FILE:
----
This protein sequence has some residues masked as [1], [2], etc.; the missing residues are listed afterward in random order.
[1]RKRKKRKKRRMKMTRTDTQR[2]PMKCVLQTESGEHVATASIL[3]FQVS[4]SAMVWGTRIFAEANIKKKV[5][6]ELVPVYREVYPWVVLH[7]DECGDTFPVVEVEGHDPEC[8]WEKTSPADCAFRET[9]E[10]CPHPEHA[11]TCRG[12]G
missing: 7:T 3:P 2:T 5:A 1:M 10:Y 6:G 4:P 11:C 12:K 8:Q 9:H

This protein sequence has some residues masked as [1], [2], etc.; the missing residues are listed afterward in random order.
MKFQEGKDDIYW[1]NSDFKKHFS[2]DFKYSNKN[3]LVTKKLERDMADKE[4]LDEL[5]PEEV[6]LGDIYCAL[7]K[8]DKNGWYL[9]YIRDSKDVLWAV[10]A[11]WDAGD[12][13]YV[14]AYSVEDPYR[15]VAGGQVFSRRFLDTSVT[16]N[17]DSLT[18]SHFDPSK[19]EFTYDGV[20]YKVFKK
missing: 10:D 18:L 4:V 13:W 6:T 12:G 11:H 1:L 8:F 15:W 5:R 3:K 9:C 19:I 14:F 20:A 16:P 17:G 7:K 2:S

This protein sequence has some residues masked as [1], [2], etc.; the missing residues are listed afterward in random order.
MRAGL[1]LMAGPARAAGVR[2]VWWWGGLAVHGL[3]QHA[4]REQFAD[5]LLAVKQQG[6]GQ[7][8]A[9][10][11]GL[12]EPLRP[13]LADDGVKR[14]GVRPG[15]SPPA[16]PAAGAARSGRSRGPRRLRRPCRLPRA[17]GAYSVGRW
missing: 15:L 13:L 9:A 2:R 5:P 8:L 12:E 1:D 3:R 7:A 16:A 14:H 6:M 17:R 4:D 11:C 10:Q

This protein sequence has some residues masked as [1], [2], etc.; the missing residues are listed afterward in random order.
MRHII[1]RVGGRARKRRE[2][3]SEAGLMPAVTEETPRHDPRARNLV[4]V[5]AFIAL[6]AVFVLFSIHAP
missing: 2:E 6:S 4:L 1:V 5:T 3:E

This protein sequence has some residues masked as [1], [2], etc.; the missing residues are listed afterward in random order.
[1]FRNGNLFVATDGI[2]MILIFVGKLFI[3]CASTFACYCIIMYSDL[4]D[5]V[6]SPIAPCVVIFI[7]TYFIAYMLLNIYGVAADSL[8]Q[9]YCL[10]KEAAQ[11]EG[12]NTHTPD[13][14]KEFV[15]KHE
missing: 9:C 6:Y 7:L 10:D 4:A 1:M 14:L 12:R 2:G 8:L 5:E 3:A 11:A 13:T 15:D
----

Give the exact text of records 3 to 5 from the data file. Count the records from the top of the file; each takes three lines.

This protein sequence has some residues masked as [1], [2], etc.; the missing residues are listed afterward in random order.
MRAGL[1]LMAGPARAAGVR[2]VWWWGGLAVHGL[3]QHA[4]REQFAD[5]LLAVKQQG[6]GQ[7][8]A[9][10][11]GL[12]EPLRP[13]LADDGVKR[14]GVRPG[15]SPPA[16]PAAGAARSGRSRGPRRLRRPCRLPRA[17]GAYSVGRW
missing: 15:L 13:L 9:A 2:R 5:P 8:L 12:E 1:D 3:R 7:A 16:A 14:H 6:M 17:R 4:D 11:C 10:Q

This protein sequence has some residues masked as [1], [2], etc.; the missing residues are listed afterward in random order.
MRHII[1]RVGGRARKRRE[2][3]SEAGLMPAVTEETPRHDPRARNLV[4]V[5]AFIAL[6]AVFVLFSIHAP
missing: 2:E 6:S 4:L 1:V 5:T 3:E

This protein sequence has some residues masked as [1], [2], etc.; the missing residues are listed afterward in random order.
[1]FRNGNLFVATDGI[2]MILIFVGKLFI[3]CASTFACYCIIMYSDL[4]D[5]V[6]SPIAPCVVIFI[7]TYFIAYMLLNIYGVAADSL[8]Q[9]YCL[10]KEAAQ[11]EG[12]NTHTPD[13][14]KEFV[15]KHE
missing: 9:C 6:Y 7:L 10:D 4:A 1:M 14:L 12:R 2:G 8:L 5:E 3:A 11:A 13:T 15:D